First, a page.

Showing posts from June, 2012

Brave: A Case of Inflated Expectations?

I will be the first to admit--from the moment I first spied the luminescent grass and the gorgeous musculature beneath the black shire's coat in the Brave teaser trailer that came out last year, I have been dying to see this movie. The gorgeous visuals set my limbs trembling, as good animation always does. I waited with impatient mouse clicks of checking and re-checking for a full-length trailer, and when that day came feasted with even more savor over the beauty Pixar had in store.

We bought tickets in advance for Friday's showing. I prepped my kids that it was going to be a great treat Friday morning to go see the movie together on one of my rare weekdays off.

So, in the blazing heat of June 22nd, we hoofed across the parking lot of the newest theater in town and took our seats twenty-five minutes early so we could be in the high-center of the theater, my preferred place for seeing a film for the sake of both visual and sound experience.

And from a visual and sound standpoi…

You Can Only Account for So Much Stupidity

I am a huge fan of David Farland's Daily Kick in the Pants, a column of writing tips he sends out now and again. Today he was talking about how you can't expect every one who reads to be a rocket scientist, but sometimes, it can be astounding how completely...well...numbskulled people can be when they comment or complain about books. Here's just a part of what he had to say about one such reader...

Yet sometimes a reader will be so obnoxiously asinine, so resplendently stupid, that you just have to sit back in awe. For example, I got a review on from a young person who just found that the Runelords had too many unintentionally comic images. Mainly he objected to the word “ponies,” which only came up once in the novel.

Ponies, of course, are breeds of horses often derived from populations found in mountain ranges. They tend to be heavy-bodied, small-hooved, large-chested, and have great endurance. When you ride one through thick brush or trees, you’re less likel…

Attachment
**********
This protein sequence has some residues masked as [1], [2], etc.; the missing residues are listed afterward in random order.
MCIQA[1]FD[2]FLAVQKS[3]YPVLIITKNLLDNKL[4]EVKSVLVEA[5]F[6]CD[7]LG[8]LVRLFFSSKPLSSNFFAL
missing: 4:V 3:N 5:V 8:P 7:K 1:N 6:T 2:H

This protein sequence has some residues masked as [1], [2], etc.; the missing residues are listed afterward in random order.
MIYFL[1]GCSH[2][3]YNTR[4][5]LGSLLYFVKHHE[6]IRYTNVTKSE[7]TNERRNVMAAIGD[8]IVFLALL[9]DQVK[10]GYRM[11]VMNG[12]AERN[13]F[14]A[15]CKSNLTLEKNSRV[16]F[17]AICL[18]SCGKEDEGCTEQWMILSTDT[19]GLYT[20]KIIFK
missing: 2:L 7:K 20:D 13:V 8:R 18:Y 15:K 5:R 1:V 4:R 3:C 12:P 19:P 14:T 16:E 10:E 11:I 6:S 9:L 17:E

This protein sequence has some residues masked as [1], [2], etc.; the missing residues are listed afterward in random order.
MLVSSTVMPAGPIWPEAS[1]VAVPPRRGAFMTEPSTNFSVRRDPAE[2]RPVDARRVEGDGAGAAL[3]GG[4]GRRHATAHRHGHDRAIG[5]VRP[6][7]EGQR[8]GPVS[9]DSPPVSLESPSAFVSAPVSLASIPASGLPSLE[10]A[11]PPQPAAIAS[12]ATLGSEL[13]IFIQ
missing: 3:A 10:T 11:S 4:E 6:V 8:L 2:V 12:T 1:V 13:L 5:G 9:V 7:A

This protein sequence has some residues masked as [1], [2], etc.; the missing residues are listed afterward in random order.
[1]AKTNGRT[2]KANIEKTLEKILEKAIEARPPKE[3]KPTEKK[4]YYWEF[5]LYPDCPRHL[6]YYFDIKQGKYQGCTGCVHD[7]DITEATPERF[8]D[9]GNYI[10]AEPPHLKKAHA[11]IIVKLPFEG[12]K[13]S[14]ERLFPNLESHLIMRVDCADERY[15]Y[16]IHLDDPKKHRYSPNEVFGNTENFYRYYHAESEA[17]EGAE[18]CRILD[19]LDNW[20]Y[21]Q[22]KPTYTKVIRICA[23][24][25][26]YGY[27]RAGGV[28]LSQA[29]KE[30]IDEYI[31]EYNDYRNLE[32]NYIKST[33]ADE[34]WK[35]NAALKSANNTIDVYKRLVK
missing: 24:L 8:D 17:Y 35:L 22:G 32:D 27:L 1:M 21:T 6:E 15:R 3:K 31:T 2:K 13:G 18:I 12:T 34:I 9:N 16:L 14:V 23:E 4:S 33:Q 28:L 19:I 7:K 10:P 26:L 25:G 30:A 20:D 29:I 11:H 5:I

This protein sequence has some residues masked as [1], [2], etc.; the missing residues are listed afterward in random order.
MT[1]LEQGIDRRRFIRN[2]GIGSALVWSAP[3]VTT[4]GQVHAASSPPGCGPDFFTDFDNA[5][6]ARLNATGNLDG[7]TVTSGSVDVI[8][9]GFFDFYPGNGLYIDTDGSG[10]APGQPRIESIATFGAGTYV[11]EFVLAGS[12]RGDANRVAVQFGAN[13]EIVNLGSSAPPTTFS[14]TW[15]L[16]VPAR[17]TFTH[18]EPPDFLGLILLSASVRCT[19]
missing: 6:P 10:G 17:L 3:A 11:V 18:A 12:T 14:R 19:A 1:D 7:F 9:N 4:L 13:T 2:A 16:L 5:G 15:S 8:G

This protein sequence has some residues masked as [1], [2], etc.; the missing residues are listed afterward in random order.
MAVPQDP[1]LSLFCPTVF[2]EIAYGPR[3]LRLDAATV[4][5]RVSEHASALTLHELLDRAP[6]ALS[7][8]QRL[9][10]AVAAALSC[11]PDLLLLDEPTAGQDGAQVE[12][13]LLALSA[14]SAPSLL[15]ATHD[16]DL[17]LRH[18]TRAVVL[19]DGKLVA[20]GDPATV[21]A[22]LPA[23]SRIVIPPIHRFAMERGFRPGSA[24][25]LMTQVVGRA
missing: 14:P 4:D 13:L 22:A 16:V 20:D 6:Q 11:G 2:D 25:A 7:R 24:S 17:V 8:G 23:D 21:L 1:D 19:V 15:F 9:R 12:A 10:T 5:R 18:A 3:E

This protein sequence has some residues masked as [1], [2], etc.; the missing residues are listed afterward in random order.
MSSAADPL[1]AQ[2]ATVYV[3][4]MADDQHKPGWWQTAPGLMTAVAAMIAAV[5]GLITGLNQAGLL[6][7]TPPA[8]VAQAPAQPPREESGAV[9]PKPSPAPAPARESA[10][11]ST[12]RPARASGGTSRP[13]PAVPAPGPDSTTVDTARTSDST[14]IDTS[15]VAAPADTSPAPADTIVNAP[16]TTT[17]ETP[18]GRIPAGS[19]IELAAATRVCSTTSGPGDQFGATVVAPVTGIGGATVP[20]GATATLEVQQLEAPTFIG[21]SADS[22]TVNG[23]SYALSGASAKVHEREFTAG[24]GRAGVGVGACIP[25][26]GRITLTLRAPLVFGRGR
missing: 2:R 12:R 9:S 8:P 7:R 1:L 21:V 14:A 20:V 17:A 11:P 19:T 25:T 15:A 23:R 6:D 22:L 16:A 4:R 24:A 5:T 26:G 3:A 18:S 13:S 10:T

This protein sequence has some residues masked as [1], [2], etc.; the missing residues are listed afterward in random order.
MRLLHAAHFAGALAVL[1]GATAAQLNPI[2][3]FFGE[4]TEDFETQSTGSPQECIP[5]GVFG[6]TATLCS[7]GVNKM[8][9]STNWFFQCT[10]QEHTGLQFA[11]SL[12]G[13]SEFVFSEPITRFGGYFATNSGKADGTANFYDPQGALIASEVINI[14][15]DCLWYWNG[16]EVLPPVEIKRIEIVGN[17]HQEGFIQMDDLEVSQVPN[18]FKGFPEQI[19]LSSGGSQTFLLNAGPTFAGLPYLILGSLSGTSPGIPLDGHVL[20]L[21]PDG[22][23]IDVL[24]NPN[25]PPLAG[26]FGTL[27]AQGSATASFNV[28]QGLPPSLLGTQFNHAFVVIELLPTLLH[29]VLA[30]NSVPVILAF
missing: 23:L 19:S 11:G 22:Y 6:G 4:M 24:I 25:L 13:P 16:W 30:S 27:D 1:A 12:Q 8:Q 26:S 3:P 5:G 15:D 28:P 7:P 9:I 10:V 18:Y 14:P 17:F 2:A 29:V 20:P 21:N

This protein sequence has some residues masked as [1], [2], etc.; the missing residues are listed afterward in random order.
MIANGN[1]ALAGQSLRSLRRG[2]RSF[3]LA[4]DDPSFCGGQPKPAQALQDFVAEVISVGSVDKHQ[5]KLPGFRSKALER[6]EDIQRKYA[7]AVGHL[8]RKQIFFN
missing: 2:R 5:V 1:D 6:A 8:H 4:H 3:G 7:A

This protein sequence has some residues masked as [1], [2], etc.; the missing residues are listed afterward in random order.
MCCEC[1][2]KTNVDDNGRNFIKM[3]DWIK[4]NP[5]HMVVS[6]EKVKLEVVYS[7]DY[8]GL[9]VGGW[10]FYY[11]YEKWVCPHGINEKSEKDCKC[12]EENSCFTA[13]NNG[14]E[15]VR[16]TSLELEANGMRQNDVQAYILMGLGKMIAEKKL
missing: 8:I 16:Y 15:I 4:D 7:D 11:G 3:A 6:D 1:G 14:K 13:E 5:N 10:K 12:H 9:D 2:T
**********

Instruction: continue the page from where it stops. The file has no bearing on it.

A Nit to Pick: Passive Voice

As writers, we all have the ginormous job of learning the craft of writing. Just like you wouldn't try to build a house and expect it to stand without first learning something about carpentry and architecture, you can't expect to just sit down and punch out a story with the expectation it won't stink unless you get a sense of what rules exist and why.

When I was in junior high and high school, we spent a lot of time focusing on eliminating passive voice from our writing. Though I may have cursed the Downingtown Area School District's secondary English department while I learned under their tutelage, I am immensely grateful for the way they taught me good mechanics back in the day. Now, when I say passive voice, I mean the classic, grammatical definition, which is:  "the voice used to indicate that the grammatical subject of the verb is the recipient (not the source) of the action denoted by the verb." It is a very specific construction rule...not a nebulous,…

Reviews for Friends

We writers, especially Christian writers, are a small, tight-knit group.  That group gets even smaller and tighter when you narrow it to Christian Speculative Fiction writers. I am deeply grateful for the good friends I have made, if only virtually, in this writing journey I am on.

It was a lot easier, though, when we were all pre-published. At that phase of the game, we were exchanging critiques, delivering the hard truth to one another on our manuscripts, because we all wanted to see these embryonic books grow to maturity and find homes in the publishing world. We could say what needed to be said back then, because we could all see the goal--we all needed iron to sharpen iron so our work would be as honed as we could possibly get it before it went out a-courtin'.

I'm finding myself in a new, much more difficult spot, now that I'm reading published books, written by friends, whose manuscripts I never saw during the iron-sharpening-iron phase. For those of you who have kno…